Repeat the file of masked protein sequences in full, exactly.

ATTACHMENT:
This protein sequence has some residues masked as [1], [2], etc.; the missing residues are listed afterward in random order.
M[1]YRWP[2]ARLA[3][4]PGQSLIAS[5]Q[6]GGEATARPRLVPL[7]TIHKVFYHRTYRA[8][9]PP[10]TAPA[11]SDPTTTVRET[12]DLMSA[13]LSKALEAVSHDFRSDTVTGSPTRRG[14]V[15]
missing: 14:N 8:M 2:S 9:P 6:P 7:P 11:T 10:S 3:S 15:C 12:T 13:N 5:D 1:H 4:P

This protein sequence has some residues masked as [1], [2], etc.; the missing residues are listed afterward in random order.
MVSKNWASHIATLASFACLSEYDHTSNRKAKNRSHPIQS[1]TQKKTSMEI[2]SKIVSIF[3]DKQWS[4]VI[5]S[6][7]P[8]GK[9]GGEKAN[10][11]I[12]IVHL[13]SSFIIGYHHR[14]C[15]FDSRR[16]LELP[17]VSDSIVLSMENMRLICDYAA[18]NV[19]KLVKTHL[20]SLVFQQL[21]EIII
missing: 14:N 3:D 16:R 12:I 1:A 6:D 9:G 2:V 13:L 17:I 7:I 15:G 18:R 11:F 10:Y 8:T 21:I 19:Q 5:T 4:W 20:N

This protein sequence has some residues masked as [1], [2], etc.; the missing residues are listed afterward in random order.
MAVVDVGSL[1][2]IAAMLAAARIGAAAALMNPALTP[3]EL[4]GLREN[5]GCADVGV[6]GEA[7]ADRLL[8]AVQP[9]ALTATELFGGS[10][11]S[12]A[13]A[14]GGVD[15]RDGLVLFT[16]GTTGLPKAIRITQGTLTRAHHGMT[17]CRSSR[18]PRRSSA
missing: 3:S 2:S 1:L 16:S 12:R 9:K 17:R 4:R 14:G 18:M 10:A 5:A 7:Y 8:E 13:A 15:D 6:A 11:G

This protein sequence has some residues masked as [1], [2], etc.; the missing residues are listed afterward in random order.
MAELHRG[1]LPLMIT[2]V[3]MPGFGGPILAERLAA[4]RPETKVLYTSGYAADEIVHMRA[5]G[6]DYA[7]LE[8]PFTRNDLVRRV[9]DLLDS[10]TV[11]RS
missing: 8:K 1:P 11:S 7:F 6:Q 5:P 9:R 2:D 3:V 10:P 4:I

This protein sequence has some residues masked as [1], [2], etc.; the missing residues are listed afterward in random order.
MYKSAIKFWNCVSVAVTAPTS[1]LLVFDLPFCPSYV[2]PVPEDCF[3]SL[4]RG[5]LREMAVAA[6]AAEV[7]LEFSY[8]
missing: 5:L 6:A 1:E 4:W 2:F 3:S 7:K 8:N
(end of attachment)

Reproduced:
This protein sequence has some residues masked as [1], [2], etc.; the missing residues are listed afterward in random order.
M[1]YRWP[2]ARLA[3][4]PGQSLIAS[5]Q[6]GGEATARPRLVPL[7]TIHKVFYHRTYRA[8][9]PP[10]TAPA[11]SDPTTTVRET[12]DLMSA[13]LSKALEAVSHDFRSDTVTGSPTRRG[14]V[15]
missing: 14:N 8:M 2:S 9:P 6:P 7:P 11:T 10:S 3:S 15:C 12:T 13:N 5:D 1:H 4:P

This protein sequence has some residues masked as [1], [2], etc.; the missing residues are listed afterward in random order.
MVSKNWASHIATLASFACLSEYDHTSNRKAKNRSHPIQS[1]TQKKTSMEI[2]SKIVSIF[3]DKQWS[4]VI[5]S[6][7]P[8]GK[9]GGEKAN[10][11]I[12]IVHL[13]SSFIIGYHHR[14]C[15]FDSRR[16]LELP[17]VSDSIVLSMENMRLICDYAA[18]NV[19]KLVKTHL[20]SLVFQQL[21]EIII
missing: 14:N 3:D 16:R 12:I 1:A 6:D 9:G 2:V 13:L 17:I 7:I 15:G 18:R 11:F 10:Y 8:T 21:I 19:Q 5:T 4:W 20:N

This protein sequence has some residues masked as [1], [2], etc.; the missing residues are listed afterward in random order.
MAVVDVGSL[1][2]IAAMLAAARIGAAAALMNPALTP[3]EL[4]GLREN[5]GCADVGV[6]GEA[7]ADRLL[8]AVQP[9]ALTATELFGGS[10][11]S[12]A[13]A[14]GGVD[15]RDGLVLFT[16]GTTGLPKAIRITQGTLTRAHHGMT[17]CRSSR[18]PRRSSA
missing: 3:S 2:S 1:L 16:S 12:R 9:K 17:R 4:R 14:G 18:M 10:A 5:A 7:Y 8:E 13:A 15:D 6:A 11:G

This protein sequence has some residues masked as [1], [2], etc.; the missing residues are listed afterward in random order.
MAELHRG[1]LPLMIT[2]V[3]MPGFGGPILAERLAA[4]RPETKVLYTSGYAADEIVHMRA[5]G[6]DYA[7]LE[8]PFTRNDLVRRV[9]DLLDS[10]TV[11]RS
missing: 8:K 1:P 11:S 7:F 6:Q 5:P 9:R 2:D 3:V 10:P 4:I

This protein sequence has some residues masked as [1], [2], etc.; the missing residues are listed afterward in random order.
MYKSAIKFWNCVSVAVTAPTS[1]LLVFDLPFCPSYV[2]PVPEDCF[3]SL[4]RG[5]LREMAVAA[6]AAEV[7]LEFSY[8]
missing: 5:L 6:A 1:E 4:W 2:F 3:S 7:K 8:N